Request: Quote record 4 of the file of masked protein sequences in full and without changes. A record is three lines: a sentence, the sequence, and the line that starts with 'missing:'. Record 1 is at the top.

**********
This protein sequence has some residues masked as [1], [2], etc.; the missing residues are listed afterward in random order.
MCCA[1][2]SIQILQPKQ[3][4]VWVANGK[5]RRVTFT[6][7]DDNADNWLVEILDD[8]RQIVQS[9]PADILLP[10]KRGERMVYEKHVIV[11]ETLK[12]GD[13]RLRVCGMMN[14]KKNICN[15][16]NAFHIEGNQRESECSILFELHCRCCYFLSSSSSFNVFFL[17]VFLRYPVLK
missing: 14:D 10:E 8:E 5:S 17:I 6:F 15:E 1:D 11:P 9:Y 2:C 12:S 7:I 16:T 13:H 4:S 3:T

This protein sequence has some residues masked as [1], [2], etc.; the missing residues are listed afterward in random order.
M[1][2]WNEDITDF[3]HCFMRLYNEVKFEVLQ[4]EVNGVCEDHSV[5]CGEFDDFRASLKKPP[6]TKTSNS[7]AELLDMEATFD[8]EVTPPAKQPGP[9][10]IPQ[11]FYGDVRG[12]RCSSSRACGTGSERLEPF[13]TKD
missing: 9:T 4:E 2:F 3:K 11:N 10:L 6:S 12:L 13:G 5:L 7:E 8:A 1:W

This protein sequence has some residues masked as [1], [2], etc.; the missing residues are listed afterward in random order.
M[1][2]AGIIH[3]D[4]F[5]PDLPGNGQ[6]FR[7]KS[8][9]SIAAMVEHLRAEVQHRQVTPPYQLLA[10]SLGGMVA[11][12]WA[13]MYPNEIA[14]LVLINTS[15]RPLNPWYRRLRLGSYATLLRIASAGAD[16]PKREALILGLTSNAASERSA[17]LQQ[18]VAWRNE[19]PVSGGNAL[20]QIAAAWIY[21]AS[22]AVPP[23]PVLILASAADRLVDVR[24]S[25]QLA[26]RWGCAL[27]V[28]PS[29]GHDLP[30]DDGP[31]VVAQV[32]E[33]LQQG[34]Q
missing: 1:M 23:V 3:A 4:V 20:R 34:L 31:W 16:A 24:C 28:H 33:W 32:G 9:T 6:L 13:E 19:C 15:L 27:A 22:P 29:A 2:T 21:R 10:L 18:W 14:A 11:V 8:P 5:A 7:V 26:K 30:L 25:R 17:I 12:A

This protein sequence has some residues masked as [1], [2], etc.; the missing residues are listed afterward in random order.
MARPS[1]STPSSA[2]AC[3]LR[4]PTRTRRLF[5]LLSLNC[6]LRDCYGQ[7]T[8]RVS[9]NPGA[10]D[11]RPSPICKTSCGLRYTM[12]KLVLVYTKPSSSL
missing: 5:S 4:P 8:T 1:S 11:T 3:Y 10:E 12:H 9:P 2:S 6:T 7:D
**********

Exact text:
This protein sequence has some residues masked as [1], [2], etc.; the missing residues are listed afterward in random order.
MARPS[1]STPSSA[2]AC[3]LR[4]PTRTRRLF[5]LLSLNC[6]LRDCYGQ[7]T[8]RVS[9]NPGA[10]D[11]RPSPICKTSCGLRYTM[12]KLVLVYTKPSSSL
missing: 5:S 4:P 8:T 1:S 11:T 3:Y 10:E 12:H 9:P 2:S 6:T 7:D